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Concerns continue over alleged mishandling of grand jury in two central Ky. counties

New findings have been released in the investigation into a commonwealth’s attorney.
Published: May. 4, 2022 at 5:37 PM EDT
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WOODFORD COUNTY, Ky. (WKYT) - New findings have been released in the investigation into a commonwealth’s attorney.

Back in February, the attorney general’s office launched an investigation into Sharon Muse Johnson. A judge found evidence she used more than 12 grand jurors in several cases.

“Everything is going to have to be redone,” said Karema Eldahan, directing attorney of Georgetown Public Defender Office.

The attorney general’s office said they have reason to believe there were more than 12 grand jurors who voted on multiple cases out of Woodford and Scott Counties. The state constitution allows a maximum of 12 to vote. The cases date back to 2019.

“This is years’ worth of work that’s basically going to need redone and we’re going to have to restart. It’s overwhelming,” Eldahan said.

According to documents from the attorney general’s office, Muse Johnson said more than 12 were present to accommodate for scheduling changes. She said only 12 voted.

“It has been the law in Kentucky for many, many years and this is the first time on record that we can ever find this happening,” Eldahan said.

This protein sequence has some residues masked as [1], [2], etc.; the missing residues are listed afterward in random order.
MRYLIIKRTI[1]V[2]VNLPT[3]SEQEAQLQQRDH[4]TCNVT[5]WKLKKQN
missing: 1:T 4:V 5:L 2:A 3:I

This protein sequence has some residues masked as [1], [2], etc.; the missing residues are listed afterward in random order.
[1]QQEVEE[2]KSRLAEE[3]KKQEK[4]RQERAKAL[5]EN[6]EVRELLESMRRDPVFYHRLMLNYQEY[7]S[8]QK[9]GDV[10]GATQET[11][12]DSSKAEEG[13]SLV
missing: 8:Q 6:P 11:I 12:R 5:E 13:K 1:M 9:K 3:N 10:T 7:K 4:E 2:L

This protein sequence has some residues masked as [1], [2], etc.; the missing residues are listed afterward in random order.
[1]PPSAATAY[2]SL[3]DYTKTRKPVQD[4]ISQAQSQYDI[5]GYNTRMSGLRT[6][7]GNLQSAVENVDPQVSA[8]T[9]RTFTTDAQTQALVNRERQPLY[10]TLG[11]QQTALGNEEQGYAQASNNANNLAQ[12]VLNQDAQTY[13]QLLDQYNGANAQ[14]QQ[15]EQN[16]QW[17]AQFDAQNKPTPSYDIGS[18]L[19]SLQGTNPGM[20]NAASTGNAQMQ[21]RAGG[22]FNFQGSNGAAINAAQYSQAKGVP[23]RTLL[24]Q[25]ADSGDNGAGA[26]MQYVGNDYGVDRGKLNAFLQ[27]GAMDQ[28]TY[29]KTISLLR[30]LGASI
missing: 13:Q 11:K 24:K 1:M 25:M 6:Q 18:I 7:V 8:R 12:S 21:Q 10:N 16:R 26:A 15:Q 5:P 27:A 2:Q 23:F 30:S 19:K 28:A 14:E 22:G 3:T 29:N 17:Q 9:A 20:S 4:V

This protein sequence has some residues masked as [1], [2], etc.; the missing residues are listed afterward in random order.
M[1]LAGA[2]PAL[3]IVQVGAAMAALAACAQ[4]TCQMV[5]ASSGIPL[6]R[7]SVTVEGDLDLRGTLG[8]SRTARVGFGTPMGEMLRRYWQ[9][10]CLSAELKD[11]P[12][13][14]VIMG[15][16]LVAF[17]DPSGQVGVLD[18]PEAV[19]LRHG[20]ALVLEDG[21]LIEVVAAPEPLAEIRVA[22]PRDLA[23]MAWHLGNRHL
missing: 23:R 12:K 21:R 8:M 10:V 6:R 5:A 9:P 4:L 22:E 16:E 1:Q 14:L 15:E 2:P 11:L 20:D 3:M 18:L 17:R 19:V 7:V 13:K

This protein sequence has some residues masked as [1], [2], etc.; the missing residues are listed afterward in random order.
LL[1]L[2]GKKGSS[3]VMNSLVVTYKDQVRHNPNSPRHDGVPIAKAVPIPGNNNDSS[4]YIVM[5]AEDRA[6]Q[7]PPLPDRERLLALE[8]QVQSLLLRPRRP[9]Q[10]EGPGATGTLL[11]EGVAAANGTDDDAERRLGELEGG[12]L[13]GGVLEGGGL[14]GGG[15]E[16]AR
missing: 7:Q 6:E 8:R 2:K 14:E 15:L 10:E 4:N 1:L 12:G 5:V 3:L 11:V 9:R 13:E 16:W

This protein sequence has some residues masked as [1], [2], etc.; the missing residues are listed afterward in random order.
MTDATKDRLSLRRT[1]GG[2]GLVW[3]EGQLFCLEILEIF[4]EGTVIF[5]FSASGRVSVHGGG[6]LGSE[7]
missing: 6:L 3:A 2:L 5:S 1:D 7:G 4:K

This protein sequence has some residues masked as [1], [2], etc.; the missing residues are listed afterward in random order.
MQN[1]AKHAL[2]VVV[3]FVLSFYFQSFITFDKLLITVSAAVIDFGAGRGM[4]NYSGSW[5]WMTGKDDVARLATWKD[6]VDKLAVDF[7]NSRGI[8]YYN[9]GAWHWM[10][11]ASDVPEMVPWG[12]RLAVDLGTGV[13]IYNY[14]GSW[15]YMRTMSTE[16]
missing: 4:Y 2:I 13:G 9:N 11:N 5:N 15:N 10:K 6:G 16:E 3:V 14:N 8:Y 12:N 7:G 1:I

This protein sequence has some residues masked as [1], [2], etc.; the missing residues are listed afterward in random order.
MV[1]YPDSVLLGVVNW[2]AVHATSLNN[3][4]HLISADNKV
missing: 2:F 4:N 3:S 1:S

After our crew left the courthouse, the judge scolded Muse Johnson for her alleged misconduct. We obtained video recording of the hearing.

“If this had been done right the first time, we wouldn’t have to be doing all this. I’m tired of you coming to court and insinuating that it’s somebody else’s fault other than yours that all this is going on… The fact is, it wasn’t done correctly the first time. We should not be doing all this and the only person responsible is you,” Judge Jeremy Mattox said.

Multiple cases are now do-overs.

“We’re going to bring in more taxpayers, we’re going to spend their time away from work and their families to hear these cases, taxpayer dollars are going to go paying them for their service,” Eldahan said.

Muse Johnson said she plans to re-indict. The judge has given her and the public defender’s office some time to file their motions to determine the next step in the process.

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